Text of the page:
Understanding Your Dog's Orienting Reflex

Adrienne is a certified dog trainer, behavior consultant, former veterinarian assistant, and author of "Brain Training for Dogs."

What's an Orienting Response?

Both dogs and humans are subject to a simple, innate phenomenon known as "orienting response" also known as "orienting reflex." This response is reflexive, meaning it's involuntary. If you are sitting on your couch watching television and your door suddenly opens, your head will automatically turn that way as you respond to the stimulus. You don't really think about turning your head that way, it just happens.

This phenomenon was first discussed by Russian physiologist Ivan Sechenov in 1863 in his book Reflexes of the Brain. The term was coined by Ivan Pavlov, who called it simply the "what is it?" reflex. In order to qualify as an orienting response, the novel stimuli must not be intense or sudden enough to cause another reaction known as "the startle reflex" which is meant to facilitate escape from a life-threatening situation.

So a "what is it" reflex should be more an opportunity to “take information in” so to be processed further and should not be confused with an "OMG! What was that?!" startle reflex where you, yes, literally startle.

In dogs, you can see an orienting response in several scenarios. Here are a few examples of an orienting response in response to different stimuli affecting his senses:

  • Your dog pricks his ears and turns his head upon hearing a noise.
  • Your dog looks in the direction of a person walking by.
  • Your dog turns around upon feeling a leaf fall on his back.
  • Your dog sniffs the air when a smell captures his attention.

Generally, you see an orienting response when your dog adjusts his senses (pricking his ears, turning his head, dilating his pupils) in order to fix his attention on the stimulus. There may also be accompanying acts to ensure the sense are focused. The dog may close his mouth and stop panting in order to focus better, hold his breath, or he may adjust his body in a certain way.

Interestingly, if the stimulus occurs over and over, the dogs stop responding to it, and the orienting response no longer appears towards that particular stimulus. This is known as "habituation," basically the senses habituate and no longer respond to a trigger, a phenomenon not to be confused with the more systematic process known as desensitization. In other words, the dog's senses relax.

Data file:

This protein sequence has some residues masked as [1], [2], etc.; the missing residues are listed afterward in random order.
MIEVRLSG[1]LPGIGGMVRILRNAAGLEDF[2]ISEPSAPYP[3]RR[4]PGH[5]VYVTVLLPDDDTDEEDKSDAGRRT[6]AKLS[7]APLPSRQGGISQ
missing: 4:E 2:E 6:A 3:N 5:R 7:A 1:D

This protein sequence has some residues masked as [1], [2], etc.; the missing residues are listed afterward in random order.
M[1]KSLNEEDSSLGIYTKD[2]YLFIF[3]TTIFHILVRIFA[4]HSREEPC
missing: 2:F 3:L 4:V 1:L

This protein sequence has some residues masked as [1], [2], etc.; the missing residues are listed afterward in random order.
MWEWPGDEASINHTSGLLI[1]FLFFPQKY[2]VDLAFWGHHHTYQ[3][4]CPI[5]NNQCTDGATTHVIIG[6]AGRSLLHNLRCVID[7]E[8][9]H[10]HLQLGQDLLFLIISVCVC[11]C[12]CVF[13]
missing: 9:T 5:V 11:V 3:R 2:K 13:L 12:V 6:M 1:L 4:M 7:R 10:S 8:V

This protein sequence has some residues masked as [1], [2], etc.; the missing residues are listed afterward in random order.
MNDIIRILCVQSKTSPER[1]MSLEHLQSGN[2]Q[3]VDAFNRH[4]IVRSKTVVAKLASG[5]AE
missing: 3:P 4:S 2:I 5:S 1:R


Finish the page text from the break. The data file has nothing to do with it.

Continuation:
For instance, the first day you adopt a dog, he may turn his head repeatedly (orienting response) towards the noise of the dishwasher. However, day after day, he may respond less and less up to the point where he will just fall asleep and ignore the dishwasher as if his senses went numb.

This is mostly a survival process; it would be too tiring and stressful if the body would respond over and over to triggers that are not a threat. But if that noise were to change, or become more intense one day, you'll see the orienting response come back.

My Favorite Dog Behavior and Training Book

Using an Orienting Response for Training and Behavior Modification

The best thing about the orienting response is that it can be used to your advantage both in training and behavior modification. I like to train a conditioned orienting response to smacking noises, because they are salient to a dog and grab their attention so you can re-direct the dog to more appropriate behavior. I call it COR© training and use it for many, many circumstances. The best thing about it is that because the conditioning reflex towards the stimuli is rewarded, it's quite resistant to habituation. I have used it for years with my dogs, and they yet have gotten tired of it or stopped responding! Here is how I do it:

  • Make a smacking noise with your mouth.
  • Praise and immediately reward your dog with a tasty treat when he turns his head towards you.
  • Repeat, repeat, repeat.

After some time, the moment you make the smacking noise, your dog will turn his head in hopes for a treat.